Yet according to Dubya, freedom is on the march. Sometimes I wish I were more eloquent so I can convey my thoughts and emotions better, but such is not the case here. The Iraqi refugee crisis is something I, along with others that truly give a damn about human rights, have been discussing since before the U.S. invasion of Iraq. One of my main gripes, though, is the hypocrisy that people have towards all of this. They care about the Iraqis, yet don’t want or don’t care to find out what’s really happening. It is all horseshit. Just admit it - this war has nothing to do with WMDs (guess who still believes that nonsense), democracy, or human rights. The average American does not understand or care much about human rights, and neither does Dubya.
Who are you going to believe, me or the president of the United States? Hint: I have been known to be right on occasion.
Back after an absence - in which I had some medical boards to tend to, and my wife had a baby - I realize that some things never change, such as ignorance and hypocrisy.
Let’s take Rudy Giuliani, the former mayor of New York on 9/11 (as he would like to be remembered, he reminds us). The man is campaign for president of the United States representing the Republican party - not the party of Lincoln mind you, but the political party of self-rightous, war-crazed, torture-friendly conservative idiots who have come to power. I just mentioned “ignorance and hypocrisy” because you have to be either ignorant or a hypocrite to support a twice-divorced, drag-dressing man spouting “conservative family values”.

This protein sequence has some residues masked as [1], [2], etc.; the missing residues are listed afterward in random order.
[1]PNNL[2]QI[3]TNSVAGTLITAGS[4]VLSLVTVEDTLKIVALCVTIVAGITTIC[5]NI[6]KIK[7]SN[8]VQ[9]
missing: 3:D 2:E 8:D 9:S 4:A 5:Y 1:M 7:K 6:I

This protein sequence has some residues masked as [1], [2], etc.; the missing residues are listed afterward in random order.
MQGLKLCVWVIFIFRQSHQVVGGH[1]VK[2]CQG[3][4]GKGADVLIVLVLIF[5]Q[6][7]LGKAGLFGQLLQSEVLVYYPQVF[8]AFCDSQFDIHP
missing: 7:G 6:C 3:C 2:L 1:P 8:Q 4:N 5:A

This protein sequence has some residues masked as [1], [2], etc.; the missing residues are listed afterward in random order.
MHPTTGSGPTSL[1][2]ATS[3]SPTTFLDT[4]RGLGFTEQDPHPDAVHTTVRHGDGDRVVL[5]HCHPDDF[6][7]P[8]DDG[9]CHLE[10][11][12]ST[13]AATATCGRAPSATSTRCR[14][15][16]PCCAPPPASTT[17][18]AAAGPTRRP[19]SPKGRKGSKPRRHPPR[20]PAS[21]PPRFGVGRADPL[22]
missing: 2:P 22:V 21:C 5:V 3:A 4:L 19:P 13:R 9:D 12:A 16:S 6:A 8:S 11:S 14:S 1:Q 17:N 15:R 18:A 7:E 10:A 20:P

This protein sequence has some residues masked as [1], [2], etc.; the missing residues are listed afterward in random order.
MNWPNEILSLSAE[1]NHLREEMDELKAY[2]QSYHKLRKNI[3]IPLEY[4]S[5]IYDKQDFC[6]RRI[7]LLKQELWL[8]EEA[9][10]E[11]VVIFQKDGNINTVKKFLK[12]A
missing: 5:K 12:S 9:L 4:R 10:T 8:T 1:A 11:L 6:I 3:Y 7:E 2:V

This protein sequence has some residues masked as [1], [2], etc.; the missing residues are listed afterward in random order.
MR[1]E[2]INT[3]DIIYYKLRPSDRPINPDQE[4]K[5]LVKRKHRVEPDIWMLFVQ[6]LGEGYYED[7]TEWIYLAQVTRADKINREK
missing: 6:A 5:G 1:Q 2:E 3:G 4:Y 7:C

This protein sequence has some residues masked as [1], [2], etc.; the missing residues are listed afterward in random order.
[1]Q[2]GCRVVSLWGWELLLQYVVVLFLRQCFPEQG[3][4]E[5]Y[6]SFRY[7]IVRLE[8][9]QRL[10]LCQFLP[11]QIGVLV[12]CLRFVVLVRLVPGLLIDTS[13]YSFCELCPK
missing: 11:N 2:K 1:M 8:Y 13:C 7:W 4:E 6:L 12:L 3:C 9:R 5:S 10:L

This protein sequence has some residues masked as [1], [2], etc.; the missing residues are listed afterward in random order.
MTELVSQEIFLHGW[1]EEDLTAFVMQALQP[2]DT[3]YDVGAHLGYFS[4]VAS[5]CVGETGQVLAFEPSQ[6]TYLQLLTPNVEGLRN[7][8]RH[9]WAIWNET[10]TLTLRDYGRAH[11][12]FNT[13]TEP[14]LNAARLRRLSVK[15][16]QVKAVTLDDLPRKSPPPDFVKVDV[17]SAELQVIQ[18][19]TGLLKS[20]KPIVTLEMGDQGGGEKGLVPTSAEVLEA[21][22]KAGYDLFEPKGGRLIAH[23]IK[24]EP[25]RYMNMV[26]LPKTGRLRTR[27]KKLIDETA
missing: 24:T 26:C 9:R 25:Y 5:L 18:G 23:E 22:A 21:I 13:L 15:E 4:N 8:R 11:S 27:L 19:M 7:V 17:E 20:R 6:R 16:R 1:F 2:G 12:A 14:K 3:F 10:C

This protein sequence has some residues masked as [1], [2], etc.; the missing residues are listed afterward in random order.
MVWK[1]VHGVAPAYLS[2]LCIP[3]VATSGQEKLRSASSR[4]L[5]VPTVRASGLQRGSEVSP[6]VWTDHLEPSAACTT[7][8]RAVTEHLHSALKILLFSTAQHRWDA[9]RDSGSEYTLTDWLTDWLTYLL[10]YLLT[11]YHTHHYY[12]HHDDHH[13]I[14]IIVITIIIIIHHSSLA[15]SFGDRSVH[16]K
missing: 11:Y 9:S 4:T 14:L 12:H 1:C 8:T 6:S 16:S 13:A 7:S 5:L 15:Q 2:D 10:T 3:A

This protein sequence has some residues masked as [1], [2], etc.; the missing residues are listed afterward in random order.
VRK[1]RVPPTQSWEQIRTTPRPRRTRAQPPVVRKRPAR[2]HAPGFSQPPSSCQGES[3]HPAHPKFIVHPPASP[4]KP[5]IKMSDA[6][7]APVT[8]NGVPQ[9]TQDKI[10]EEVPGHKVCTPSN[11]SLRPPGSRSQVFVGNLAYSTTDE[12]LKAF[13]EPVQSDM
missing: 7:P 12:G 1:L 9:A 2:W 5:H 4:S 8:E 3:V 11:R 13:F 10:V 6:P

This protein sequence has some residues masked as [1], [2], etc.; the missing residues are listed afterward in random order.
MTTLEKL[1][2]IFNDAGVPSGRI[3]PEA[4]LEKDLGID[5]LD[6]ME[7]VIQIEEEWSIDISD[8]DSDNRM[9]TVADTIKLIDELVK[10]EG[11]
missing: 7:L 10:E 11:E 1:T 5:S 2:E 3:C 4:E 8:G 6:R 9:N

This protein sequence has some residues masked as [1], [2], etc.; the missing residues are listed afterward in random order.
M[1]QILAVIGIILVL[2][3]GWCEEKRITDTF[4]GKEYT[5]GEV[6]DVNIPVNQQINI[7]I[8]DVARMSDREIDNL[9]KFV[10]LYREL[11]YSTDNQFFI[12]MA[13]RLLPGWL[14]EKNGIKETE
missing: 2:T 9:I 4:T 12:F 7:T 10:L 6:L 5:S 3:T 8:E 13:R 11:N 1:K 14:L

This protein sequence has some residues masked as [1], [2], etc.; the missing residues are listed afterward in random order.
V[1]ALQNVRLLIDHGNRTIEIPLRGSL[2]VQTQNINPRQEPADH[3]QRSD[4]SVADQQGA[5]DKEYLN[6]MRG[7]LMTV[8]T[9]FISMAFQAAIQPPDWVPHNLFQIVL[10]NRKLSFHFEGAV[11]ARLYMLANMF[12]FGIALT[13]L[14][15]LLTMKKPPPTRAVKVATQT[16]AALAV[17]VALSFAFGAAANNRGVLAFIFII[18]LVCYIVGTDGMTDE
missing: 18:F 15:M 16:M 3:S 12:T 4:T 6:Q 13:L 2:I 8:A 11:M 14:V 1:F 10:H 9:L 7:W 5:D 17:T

But I digress. On a campaign stop in Cedar Rapids, Iowa, after the usual prepared remarks, the questions came. And here is were it gets stupid:
Asked about increasing federal support for HIV medications, Giuliani discussed what he considers appropriate federal responsibility in health care. “I don’t want to promise you the federal government will take over the role,” he said, drawing applause and shouts of “all right.” Then, in some interesting twists, he turned the HIV question into a 9/11 answer:
“My general experience has been that the federal government works best when it helps and assists and encourages and sets guidelines… on a state-by-state, locality-by-locality basis. It’s no different from the way I look at homeland security. Maybe having been mayor of the city, I know that your first defense against terrorist attack is that local police station, or that local firehouse.”
WTF? He was asked about AIDS, specifically HIV medications for HIV/AIDS patients, and his answer was… 9/11! It seems Giuliani has the routine pat down. Someone asks him a difficult question, and the answer is the same: 9/11! It is similar to Bush’s answer. Whereas Bush goes back to “the terrorists attacked us on 9/11″, Giuliani goes back to “I was the mayor of New York on 9/11!”, as if that is going to get him off the hook. So far, it has, but lets see if the public can stand that load of B.S. right up until the 2008 election.
By the way, there is another conservative idiot that had some problems on AIDS prevention - remember John McCain?